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U.S. Special Counsel Mueller Issues New Indictment: Targets Russian Online Activities

On Friday, February 16th, U.S. Special Counsel Robert Mueller issued an indictment directly accusing multiple Russians of subversive activity in the 2016 U.S. Presidential Election. The indictment targets 13 notable Russian nationals and 3 Russian entities suspected of being leaders in an effort to infiltrate U.S. news outlets and social media accounts through online interactions during the election period. Outside of the sphere of cyber incursion, the indictment also cites purposeful Russian activity within U.S. boundaries that allegedly facilitated political and social division during the election. 

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The indictment notes that at the core of Russian efforts is the Internet Research Agency (IRA), an infamous St. Petersburg organization known for its involvement in various ‘troll’ posting and false information campaigns online. The IRA claims its activities are privately independent from government interference and denies any ties to the Kremlin or other government agencies. However, stipulations made by Russian specialists in the U.S. create reason to believe that the Kremlin may credibly have had a hand in 2016 online infiltrations.

Concurrently, there is heightened U.S. suspicion that is focused on Yevgeny V. Prigozhin, a Russian businessman with government-links, who is also the director of the IRA- despite his own and the Kremlin’s denial. Prigozhin has shown an affinity towards Russian President, Vladimir Putin through profitable government contracts. The business relationship between Putin and Prigozhin has even given him the nickname of “‘Putin’s cook’” , as a personal testament to Prigozhin’s business relationship with the Russian government, alluding to the possibility of the Russian government’s collusion with the IRA.

   
  
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     Credit: NYT/ Pool photo by Alexei Druzhinin

Credit: NYT/ Pool photo by Alexei Druzhinin

Yet, direct liability for meddling in the elections is hard to pin on the many employees of the Kremlin as a whole, which ambiguously leaves the attribution responsibility. The now commonplace nature of the ‘troll’ activity carried out under the IRA does not arouse much alarm in Russian online security surveillance nor in public opinion as it has become typical in Russian online media today. Notably, the IRA has been active in previous Russian domestic campaigns by favorably posting on behalf of President Putin. Moreover, the accessible knowledge of IRA activity further backs Russian claims of noninvolvement.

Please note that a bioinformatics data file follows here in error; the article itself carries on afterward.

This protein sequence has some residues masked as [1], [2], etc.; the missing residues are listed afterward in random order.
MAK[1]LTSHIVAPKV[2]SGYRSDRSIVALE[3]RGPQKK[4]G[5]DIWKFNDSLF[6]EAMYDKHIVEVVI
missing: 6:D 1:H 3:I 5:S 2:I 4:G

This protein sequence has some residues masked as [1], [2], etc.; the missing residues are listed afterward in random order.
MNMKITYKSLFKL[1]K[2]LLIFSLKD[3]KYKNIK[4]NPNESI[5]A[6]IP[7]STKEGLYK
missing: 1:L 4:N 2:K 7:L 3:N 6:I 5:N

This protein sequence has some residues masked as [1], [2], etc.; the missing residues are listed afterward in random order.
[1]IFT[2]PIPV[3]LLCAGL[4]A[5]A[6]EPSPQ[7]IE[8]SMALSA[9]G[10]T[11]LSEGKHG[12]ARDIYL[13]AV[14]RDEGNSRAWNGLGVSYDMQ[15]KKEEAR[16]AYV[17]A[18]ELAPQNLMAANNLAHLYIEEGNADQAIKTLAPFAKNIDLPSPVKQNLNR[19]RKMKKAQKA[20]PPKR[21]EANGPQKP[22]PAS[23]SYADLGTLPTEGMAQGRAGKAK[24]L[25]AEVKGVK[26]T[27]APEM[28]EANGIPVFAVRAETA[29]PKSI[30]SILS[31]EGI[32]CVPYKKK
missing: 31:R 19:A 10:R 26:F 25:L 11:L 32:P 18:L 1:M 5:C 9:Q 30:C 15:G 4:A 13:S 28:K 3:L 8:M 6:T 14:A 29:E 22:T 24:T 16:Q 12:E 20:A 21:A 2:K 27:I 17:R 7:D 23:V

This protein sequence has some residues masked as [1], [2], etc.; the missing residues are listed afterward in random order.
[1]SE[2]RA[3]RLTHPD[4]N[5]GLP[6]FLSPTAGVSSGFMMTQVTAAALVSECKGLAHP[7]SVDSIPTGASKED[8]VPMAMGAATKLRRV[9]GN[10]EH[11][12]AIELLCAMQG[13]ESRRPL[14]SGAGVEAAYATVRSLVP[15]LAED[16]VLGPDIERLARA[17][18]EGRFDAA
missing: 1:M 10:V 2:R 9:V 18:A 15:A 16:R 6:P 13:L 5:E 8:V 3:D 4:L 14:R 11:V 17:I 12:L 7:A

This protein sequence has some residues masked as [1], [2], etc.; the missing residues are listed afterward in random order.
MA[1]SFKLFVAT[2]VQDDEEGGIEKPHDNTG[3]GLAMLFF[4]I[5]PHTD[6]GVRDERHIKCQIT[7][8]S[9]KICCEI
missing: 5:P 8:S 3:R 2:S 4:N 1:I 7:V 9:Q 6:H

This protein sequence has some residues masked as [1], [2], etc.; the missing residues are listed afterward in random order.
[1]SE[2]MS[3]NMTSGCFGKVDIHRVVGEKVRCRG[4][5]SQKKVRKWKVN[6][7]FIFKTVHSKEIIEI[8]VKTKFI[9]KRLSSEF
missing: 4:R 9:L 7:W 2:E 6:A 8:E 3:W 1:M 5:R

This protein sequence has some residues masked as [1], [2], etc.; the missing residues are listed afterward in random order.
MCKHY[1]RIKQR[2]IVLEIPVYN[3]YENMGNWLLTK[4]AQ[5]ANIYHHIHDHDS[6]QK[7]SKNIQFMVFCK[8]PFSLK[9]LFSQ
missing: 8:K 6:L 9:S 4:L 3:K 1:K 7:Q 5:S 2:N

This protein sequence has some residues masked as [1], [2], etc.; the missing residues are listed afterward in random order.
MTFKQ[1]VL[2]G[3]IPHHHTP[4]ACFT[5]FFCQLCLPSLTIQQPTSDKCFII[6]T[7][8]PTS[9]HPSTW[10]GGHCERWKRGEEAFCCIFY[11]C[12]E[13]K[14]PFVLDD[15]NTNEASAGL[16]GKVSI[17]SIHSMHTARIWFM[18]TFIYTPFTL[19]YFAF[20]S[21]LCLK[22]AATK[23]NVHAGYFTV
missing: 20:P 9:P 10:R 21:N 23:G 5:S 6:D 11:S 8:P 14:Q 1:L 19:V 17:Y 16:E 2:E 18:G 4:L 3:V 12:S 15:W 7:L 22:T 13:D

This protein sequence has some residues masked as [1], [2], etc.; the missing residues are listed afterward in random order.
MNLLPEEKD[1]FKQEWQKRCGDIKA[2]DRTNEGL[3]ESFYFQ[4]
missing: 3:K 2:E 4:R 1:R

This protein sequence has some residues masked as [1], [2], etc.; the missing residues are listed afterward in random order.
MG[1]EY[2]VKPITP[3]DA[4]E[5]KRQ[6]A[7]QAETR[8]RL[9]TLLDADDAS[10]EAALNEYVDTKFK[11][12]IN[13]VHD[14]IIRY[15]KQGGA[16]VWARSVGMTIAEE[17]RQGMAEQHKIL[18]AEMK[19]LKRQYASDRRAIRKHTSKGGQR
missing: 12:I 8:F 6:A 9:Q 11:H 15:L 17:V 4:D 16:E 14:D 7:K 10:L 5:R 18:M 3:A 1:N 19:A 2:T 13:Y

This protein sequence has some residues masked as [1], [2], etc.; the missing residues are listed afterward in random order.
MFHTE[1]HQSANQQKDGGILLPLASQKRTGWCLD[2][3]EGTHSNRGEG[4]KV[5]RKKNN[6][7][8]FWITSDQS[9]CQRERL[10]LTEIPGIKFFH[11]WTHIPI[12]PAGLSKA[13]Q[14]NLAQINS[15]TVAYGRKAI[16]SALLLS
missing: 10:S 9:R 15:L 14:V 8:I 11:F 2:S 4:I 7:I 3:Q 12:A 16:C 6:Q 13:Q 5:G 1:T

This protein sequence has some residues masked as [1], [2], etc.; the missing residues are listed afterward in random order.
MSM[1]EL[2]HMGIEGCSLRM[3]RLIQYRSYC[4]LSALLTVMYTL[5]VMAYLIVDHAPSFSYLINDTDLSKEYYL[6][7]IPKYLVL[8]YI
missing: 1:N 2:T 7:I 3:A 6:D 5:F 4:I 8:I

Surprisingly, a large amount of Mueller’s indictment information reflects a Russian journal article posted last year outlining the activity of the IRA specifically targeting the United States through social media channels and through different forms of new outlets. The online postings and cyber presence of the IRA were conducted on a level that was readily uncovered and deemed to be naively un-covert, suggesting a lack of official intelligence direction from the Kremlin.

The public accessibility and common knowledge of IRA work produce a starting point for larger questions on the depth of current involvement and of intelligence breaches. Thus, the capacity for plausible deniability and dismissal on the part of the Russian government is left open. The Kremlin has denounced all claims of presumed responsibility in the 2016 U.S. Election incursions and maintains the position that there is no credible evidence to imply that the Russian state had any involvement in such activities. After the most recent indictment, the goal of the U.S. government to determine the extent of the Russian government’s and individual citizens’ role in ‘trolling’ activity during the 2016 U.S. election remains a crucial part of the ongoing investigation.